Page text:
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What does a Forensic Dentist do?

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  • Written By: J.L. Drede
  • Edited By: Jacob Harkins
  • Last Modified Date: 31 October 2016
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A forensic dentist is a person who examines dental evidence that can be used to determine details of a crime, such as in a murder or assault case. Most forensic dentistry involves the study of teeth found in skeletal remains, although bite marks and other forms of evidence related to teeth may also be examined by the dentist. Forensic dentists specialize in dental identification; the process of identifying a corpse based on dental records.

Bite marks and other dental features are like fingerprints, and are unique to every individual. A forensic dentist can examine the teeth of a deceased person and compare it to dental records on file to help identify a body. This is most often done when decomposition has made other forms of identification impossible.

Even when exact identification of a body is impossible, a forensic dentist can use dental remains to discover a good deal about the deceased. Dental evidence can be used to determine the age, gender and sometimes even the ethnicity of the deceased. Many times this can help the police identify the body simply by eliminating a large number of possibilities.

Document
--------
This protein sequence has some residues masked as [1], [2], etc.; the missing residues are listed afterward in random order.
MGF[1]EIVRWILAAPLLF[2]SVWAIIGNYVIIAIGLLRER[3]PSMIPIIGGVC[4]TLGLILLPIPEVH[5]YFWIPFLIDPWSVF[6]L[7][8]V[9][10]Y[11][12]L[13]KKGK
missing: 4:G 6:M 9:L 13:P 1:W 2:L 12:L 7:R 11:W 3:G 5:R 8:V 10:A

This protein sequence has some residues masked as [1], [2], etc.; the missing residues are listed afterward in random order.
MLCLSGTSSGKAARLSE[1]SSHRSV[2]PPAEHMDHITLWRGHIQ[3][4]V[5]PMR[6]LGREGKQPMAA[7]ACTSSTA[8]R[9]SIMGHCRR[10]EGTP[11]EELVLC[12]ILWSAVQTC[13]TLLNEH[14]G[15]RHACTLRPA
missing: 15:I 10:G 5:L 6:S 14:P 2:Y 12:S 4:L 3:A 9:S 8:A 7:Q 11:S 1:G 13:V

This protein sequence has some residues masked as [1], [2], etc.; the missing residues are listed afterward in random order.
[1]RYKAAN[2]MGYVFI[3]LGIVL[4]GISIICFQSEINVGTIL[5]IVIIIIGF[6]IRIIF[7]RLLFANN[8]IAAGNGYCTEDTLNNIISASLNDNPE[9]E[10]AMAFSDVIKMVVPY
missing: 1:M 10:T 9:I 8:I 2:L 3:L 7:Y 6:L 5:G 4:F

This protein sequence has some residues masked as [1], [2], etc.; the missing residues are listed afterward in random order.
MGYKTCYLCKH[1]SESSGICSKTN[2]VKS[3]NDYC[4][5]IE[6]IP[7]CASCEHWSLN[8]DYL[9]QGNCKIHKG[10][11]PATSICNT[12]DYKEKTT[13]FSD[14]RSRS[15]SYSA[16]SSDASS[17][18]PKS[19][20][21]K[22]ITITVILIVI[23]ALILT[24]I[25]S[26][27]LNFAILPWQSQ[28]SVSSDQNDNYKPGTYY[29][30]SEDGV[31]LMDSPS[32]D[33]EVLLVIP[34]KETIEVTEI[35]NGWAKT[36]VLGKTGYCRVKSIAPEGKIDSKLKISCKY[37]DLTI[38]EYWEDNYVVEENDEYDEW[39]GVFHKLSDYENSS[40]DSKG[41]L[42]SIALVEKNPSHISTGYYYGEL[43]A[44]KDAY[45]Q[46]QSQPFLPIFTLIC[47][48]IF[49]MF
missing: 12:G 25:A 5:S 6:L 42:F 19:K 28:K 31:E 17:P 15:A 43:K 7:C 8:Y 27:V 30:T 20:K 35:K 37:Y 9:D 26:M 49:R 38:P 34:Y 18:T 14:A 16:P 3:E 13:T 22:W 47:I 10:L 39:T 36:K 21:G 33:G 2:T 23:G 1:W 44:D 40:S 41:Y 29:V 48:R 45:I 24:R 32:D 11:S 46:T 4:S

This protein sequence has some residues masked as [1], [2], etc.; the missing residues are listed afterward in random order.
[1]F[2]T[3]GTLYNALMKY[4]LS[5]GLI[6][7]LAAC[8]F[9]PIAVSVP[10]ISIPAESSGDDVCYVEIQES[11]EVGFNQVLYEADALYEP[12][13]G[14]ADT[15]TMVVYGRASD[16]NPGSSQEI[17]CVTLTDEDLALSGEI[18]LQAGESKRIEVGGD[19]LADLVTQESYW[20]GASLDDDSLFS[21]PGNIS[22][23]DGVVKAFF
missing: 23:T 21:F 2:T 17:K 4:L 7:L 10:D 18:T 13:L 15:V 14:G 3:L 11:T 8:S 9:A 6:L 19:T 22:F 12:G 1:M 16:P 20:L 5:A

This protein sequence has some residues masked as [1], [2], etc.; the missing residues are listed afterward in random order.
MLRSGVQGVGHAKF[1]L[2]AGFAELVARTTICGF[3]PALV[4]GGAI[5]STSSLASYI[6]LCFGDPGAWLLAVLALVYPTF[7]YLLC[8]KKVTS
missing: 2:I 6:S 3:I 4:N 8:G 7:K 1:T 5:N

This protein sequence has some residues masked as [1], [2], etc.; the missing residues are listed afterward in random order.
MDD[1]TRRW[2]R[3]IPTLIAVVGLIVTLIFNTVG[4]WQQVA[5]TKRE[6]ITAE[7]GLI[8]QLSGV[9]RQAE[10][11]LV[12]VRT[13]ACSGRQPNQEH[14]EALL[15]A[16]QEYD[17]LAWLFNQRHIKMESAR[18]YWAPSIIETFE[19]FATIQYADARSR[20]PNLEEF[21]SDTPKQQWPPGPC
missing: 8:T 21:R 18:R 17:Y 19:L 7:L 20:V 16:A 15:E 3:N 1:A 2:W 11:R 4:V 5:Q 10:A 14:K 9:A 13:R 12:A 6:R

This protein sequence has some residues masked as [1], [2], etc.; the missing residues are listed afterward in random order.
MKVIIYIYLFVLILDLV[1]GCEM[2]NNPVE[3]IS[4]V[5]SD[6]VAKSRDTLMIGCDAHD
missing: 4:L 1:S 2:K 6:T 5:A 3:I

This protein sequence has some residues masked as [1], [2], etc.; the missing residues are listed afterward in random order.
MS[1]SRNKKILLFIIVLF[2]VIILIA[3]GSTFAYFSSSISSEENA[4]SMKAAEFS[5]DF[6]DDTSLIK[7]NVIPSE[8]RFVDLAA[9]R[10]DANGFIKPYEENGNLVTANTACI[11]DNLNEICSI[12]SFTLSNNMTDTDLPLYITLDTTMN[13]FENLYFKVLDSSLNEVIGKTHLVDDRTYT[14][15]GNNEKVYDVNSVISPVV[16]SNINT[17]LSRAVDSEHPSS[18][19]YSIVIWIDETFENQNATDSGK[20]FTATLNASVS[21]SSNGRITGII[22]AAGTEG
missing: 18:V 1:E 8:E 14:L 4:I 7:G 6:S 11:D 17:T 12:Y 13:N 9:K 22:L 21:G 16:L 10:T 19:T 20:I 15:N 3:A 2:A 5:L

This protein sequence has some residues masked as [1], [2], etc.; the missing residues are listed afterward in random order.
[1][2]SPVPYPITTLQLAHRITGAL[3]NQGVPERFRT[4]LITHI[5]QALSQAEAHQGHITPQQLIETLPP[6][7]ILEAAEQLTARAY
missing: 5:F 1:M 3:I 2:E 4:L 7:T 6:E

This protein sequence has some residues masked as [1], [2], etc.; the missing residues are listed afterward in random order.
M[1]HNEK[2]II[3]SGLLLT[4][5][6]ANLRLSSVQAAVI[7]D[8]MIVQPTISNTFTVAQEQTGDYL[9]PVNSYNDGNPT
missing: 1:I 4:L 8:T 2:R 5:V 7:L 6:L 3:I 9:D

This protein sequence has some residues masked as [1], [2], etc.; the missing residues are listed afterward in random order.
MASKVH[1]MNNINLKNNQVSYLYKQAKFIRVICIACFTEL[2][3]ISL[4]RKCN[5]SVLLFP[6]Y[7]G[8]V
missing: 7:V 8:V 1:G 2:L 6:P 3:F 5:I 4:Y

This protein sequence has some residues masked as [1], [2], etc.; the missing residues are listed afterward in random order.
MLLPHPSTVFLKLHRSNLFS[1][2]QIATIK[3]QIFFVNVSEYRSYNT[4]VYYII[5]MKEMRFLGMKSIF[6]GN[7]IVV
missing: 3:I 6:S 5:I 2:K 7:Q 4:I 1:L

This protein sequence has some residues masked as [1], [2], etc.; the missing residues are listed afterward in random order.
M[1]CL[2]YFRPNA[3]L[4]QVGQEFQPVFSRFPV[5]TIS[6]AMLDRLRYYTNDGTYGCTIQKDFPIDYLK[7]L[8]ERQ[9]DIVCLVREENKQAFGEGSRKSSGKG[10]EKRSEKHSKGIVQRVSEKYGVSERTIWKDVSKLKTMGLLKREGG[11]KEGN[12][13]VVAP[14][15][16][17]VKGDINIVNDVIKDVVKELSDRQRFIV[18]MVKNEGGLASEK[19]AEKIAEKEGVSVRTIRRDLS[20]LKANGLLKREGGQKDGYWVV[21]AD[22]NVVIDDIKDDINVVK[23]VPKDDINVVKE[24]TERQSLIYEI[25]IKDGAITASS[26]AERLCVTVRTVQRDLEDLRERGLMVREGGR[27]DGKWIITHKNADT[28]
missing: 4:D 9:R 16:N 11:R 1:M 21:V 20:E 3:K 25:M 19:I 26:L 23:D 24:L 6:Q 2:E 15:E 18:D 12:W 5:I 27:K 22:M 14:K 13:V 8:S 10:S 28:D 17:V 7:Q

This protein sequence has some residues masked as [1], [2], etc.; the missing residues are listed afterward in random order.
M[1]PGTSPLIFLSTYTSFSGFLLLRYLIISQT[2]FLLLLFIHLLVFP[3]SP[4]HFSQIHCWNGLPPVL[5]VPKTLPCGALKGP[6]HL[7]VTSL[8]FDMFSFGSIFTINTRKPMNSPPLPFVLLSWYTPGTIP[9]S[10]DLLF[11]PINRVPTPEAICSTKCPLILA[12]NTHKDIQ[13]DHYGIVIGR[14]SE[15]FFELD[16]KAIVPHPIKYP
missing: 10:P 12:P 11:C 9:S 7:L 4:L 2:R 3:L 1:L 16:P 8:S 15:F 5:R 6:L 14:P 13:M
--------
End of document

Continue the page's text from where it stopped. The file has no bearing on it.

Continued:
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Bite mark identification is also a major aspect of what a forensic dentist does. When police find a possible bite mark on a body, the dentist will try to obtain a saliva sample from the mark. Many times this can help the police get a DNA profile of the attacker. Next, the forensic dentist will photograph the bite marks to preserve the evidence since these marks fade over time.

After getting possible DNA evidence and taking photographs, a forensic dentist will then take casts, impressions and molds of the bite mark. These techniques can all be used to make an impression of the suspect's teeth. If and when a suspect is arrested and the case goes to a criminal trial, the dentist is usually called as an expert witness to explain how the bite marks on the victim match the dental records of the suspect.

Forensic dentistry is not always an exact science. Bite marks are often not crystal clear, and damage to the bite marks from environmental factors or decomposition can affect the quality of the mark. Sometimes a bit mark may only leave a partial imprint, which can also make identifying a suspect based on dental evidence much more difficult. Many times the findings of a forensic dentist are just one piece of the evidence used to help convict a suspect of a violent crime.

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